She then asked how I wanted it cut. For whatever reason, I told her "corto" and then slipped into the next chapter of Erik Larson's The Splendid and the Vile: A Saga of Churchill, Family, and Defiance During the Blitz -- on my Kindle.

Something about the sound of the first swipe of the clippers made me look up. I had not heard anything approximating that sound since my first trip to the barber in Officer Training School. The left side of my head looked like a hillside of clear-cut timber.

By then, there was nothing to do but to wait for it to be over. When she trimmed up the edges, I was ready to head off to my Air Force history class.

Overall, it is fine. And very utilitarian. Last week, both the temperature and humidity edged up to summer levels. Both will continue to climb until they reach their peaks in September or October. For the entire summer, we will welcome every drop of rain that falls.

Taking a lesson from Yolanda, this morning I trimmed up the vines in the four planters that surround the swimming pool. At this time of year, if they are not trimmed weekly, they will be launching imperial attacks on the upper terrace.

The more important news is that we finally had a storm last night that comes close to being counted as a rain storm. Plenty of lightning and thunder, but very little rain. The rain was sufficient to prod a growth spurt in the vines. But it is not really a rain storm here until the sewers start burbling like fountains -- and what is supposed to flow below, flows above. For weeks.

I may not call it a rain storm, but a young snake, who got trapped in what some of my friends call a "water feature" but is nothing more than the pool overflow, would call it at least perilous.

I am not certain what type of snake it is, but it had no notion that my hand was going to rescue, and not crush, it. It kept striking at me with each rescue try. And I understand why. Young snakes are pretty low on on the food chain. Kindness is not expected.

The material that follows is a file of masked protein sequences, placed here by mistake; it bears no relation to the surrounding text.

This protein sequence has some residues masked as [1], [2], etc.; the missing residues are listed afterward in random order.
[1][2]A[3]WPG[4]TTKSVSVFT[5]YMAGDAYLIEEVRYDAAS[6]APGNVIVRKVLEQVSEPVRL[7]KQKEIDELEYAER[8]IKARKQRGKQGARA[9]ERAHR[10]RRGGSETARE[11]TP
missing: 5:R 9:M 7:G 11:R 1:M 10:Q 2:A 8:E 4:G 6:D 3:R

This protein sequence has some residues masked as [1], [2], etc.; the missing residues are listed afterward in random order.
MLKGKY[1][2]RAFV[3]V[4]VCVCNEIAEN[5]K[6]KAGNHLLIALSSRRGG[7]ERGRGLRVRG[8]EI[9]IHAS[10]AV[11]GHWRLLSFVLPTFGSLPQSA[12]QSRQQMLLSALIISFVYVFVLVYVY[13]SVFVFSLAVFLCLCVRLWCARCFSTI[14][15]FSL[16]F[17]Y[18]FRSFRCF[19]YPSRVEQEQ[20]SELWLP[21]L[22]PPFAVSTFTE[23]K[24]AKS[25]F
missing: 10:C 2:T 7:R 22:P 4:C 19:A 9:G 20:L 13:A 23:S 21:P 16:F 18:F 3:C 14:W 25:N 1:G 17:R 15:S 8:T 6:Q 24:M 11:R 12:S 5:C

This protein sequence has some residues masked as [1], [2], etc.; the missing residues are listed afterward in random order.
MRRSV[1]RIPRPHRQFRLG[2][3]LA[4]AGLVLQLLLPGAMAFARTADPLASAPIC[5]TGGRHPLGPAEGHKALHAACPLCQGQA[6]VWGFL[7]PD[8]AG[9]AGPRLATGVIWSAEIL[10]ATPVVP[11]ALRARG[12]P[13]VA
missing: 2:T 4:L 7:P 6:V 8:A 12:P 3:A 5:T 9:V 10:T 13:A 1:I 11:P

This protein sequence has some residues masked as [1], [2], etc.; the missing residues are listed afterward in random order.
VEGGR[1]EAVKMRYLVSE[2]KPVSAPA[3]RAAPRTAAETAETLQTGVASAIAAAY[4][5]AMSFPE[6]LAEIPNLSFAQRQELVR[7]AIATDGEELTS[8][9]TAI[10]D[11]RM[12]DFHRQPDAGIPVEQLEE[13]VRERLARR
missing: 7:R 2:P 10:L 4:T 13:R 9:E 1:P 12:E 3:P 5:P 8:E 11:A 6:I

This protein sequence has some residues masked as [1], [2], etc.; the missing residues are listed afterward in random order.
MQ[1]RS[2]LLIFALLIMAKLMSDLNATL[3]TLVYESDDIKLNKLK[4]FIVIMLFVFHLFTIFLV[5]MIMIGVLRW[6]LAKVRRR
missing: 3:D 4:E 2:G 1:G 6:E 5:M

With the help of Antonio the Pool Guy, I managed to get the snake into what is now being called The Rescue Bucket, and released him in the lot in front of my house.

I went several years living here without seeing a snake. In the last two months, we have seen four. My house seems to be a way-station on some serpent highway.

And who says I was going to be bored without traveling?

Tuesday, June 23, 2020

a tale of two wallets

Losing a wallet presents all sorts of challenges -- especially, if the wallet contains almost all of your identification and bank cards.

That, of course, is exactly what happened to me in early May. Interestingly, replacing my drivers' license, Medicare card, credit cards, and ATM cards was simple. It took either a couple of minutes on the computer or talking on the telephone with a customer representative.

Even starting the process to obtain a replacement permanent resident card was simple. (More about that later this week.)

As unlikely as it seems, the hardest part of Operation Recovery was the wallet.

It should not have been that difficult. Even though my lost wallet was only two years old, it was already showing signs of wear. The seams were coming undone and the leather was torn in several places.

I tend to be rather conservative when it comes to clothing and accessories. Almost two decades ago, I found a pair of Ecco shoes that were the most comfortable I had ever worn. When one pair wore out, I would buy another just like it.

About five years ago, Ecco slightly changed the design, but they still worked for me. But the store clerk delivered bad news. The line was being discontinued, and Ecco would no longer make anything similar.

So, I bought all of that design in my size -- five pairs. I am now down to the last of those shoes.

The wallet I lost had replaced a wallet that looked just like it. Dark brown leather by Columbia. I knew I was not going to find one in town. But, as soon as I received my permanent resident card, I had planned to fly north to retrieve all of my lost cards and to obtain another piece of identification I could only do in person in Oregon. I could buy another wallet there -- just like the one I lost.